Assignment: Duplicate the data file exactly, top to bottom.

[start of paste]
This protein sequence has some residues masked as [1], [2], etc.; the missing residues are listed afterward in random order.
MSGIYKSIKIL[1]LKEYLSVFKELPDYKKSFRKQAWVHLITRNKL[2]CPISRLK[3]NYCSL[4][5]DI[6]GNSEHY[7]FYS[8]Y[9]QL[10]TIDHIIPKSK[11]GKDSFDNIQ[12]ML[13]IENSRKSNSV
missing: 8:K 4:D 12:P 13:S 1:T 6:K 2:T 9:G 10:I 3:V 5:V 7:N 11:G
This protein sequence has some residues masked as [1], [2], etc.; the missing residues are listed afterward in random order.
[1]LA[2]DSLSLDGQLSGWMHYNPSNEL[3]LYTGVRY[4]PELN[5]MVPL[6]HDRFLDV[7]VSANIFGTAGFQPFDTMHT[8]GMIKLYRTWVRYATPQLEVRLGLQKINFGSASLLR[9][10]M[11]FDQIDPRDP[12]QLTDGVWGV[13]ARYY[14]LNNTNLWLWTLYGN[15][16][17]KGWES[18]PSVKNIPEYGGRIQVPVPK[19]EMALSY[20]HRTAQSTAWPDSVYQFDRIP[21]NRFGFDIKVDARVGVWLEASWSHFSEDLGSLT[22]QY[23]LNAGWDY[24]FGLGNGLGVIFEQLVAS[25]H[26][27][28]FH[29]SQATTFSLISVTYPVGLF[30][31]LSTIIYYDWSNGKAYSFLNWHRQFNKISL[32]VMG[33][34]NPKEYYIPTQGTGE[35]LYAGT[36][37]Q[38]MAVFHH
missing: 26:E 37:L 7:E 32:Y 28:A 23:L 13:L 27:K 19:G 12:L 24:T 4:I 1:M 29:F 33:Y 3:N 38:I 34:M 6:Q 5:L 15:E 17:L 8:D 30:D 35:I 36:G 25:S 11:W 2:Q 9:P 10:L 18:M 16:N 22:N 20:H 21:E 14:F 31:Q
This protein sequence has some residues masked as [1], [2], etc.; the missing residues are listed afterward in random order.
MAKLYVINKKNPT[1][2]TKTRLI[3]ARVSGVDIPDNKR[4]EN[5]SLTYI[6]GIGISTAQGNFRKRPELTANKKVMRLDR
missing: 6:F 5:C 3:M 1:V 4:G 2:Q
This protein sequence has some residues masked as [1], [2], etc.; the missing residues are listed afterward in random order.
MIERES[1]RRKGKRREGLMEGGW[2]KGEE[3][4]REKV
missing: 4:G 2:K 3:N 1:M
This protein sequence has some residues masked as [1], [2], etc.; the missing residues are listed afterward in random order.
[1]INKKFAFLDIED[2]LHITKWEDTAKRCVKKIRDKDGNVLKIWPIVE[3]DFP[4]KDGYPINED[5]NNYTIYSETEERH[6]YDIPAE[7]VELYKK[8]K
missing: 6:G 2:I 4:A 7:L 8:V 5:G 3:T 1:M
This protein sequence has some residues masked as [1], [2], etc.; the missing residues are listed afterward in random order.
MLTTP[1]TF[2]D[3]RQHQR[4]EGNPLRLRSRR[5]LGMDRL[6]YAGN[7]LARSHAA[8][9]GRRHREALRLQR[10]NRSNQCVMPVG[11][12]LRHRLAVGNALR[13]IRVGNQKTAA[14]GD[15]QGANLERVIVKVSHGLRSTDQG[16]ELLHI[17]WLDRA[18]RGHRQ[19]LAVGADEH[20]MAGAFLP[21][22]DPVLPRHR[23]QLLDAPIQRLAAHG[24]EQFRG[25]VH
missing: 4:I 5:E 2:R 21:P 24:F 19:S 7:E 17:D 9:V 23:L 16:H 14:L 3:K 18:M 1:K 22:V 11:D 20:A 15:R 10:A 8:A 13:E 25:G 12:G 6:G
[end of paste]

This protein sequence has some residues masked as [1], [2], etc.; the missing residues are listed afterward in random order.
MSGIYKSIKIL[1]LKEYLSVFKELPDYKKSFRKQAWVHLITRNKL[2]CPISRLK[3]NYCSL[4][5]DI[6]GNSEHY[7]FYS[8]Y[9]QL[10]TIDHIIPKSK[11]GKDSFDNIQ[12]ML[13]IENSRKSNSV
missing: 8:K 4:D 12:P 13:S 1:T 6:K 2:T 9:G 10:I 3:V 5:V 7:N 11:G
This protein sequence has some residues masked as [1], [2], etc.; the missing residues are listed afterward in random order.
[1]LA[2]DSLSLDGQLSGWMHYNPSNEL[3]LYTGVRY[4]PELN[5]MVPL[6]HDRFLDV[7]VSANIFGTAGFQPFDTMHT[8]GMIKLYRTWVRYATPQLEVRLGLQKINFGSASLLR[9][10]M[11]FDQIDPRDP[12]QLTDGVWGV[13]ARYY[14]LNNTNLWLWTLYGN[15][16][17]KGWES[18]PSVKNIPEYGGRIQVPVPK[19]EMALSY[20]HRTAQSTAWPDSVYQFDRIP[21]NRFGFDIKVDARVGVWLEASWSHFSEDLGSLT[22]QY[23]LNAGWDY[24]FGLGNGLGVIFEQLVAS[25]H[26][27][28]FH[29]SQATTFSLISVTYPVGLF[30][31]LSTIIYYDWSNGKAYSFLNWHRQFNKISL[32]VMG[33][34]NPKEYYIPTQGTGE[35]LYAGT[36][37]Q[38]MAVFHH
missing: 26:E 37:L 7:E 32:Y 28:A 23:L 13:L 27:K 19:G 12:L 24:T 4:I 1:M 29:F 33:Y 3:N 38:I 34:M 6:Q 5:L 15:E 17:L 8:D 30:D 35:I 36:G 25:S 11:W 2:Q 9:P 10:L 18:M 16:N 22:N 20:H 21:E 14:F 31:Q
This protein sequence has some residues masked as [1], [2], etc.; the missing residues are listed afterward in random order.
MAKLYVINKKNPT[1][2]TKTRLI[3]ARVSGVDIPDNKR[4]EN[5]SLTYI[6]GIGISTAQGNFRKRPELTANKKVMRLDR
missing: 6:F 5:C 3:M 1:V 4:G 2:Q
This protein sequence has some residues masked as [1], [2], etc.; the missing residues are listed afterward in random order.
MIERES[1]RRKGKRREGLMEGGW[2]KGEE[3][4]REKV
missing: 4:G 2:K 3:N 1:M
This protein sequence has some residues masked as [1], [2], etc.; the missing residues are listed afterward in random order.
[1]INKKFAFLDIED[2]LHITKWEDTAKRCVKKIRDKDGNVLKIWPIVE[3]DFP[4]KDGYPINED[5]NNYTIYSETEERH[6]YDIPAE[7]VELYKK[8]K
missing: 6:G 2:I 4:A 7:L 8:V 5:G 3:T 1:M
This protein sequence has some residues masked as [1], [2], etc.; the missing residues are listed afterward in random order.
MLTTP[1]TF[2]D[3]RQHQR[4]EGNPLRLRSRR[5]LGMDRL[6]YAGN[7]LARSHAA[8][9]GRRHREALRLQR[10]NRSNQCVMPVG[11][12]LRHRLAVGNALR[13]IRVGNQKTAA[14]GD[15]QGANLERVIVKVSHGLRSTDQG[16]ELLHI[17]WLDRA[18]RGHRQ[19]LAVGADEH[20]MAGAFLP[21][22]DPVLPRHR[23]QLLDAPIQRLAAHG[24]EQFRG[25]VH
missing: 4:I 5:E 2:R 21:P 24:F 19:S 7:E 17:D 9:V 23:L 16:H 14:L 3:K 18:M 1:K 22:V 11:D 20:A 15:R 10:A 8:A 13:E 25:G 12:G 6:G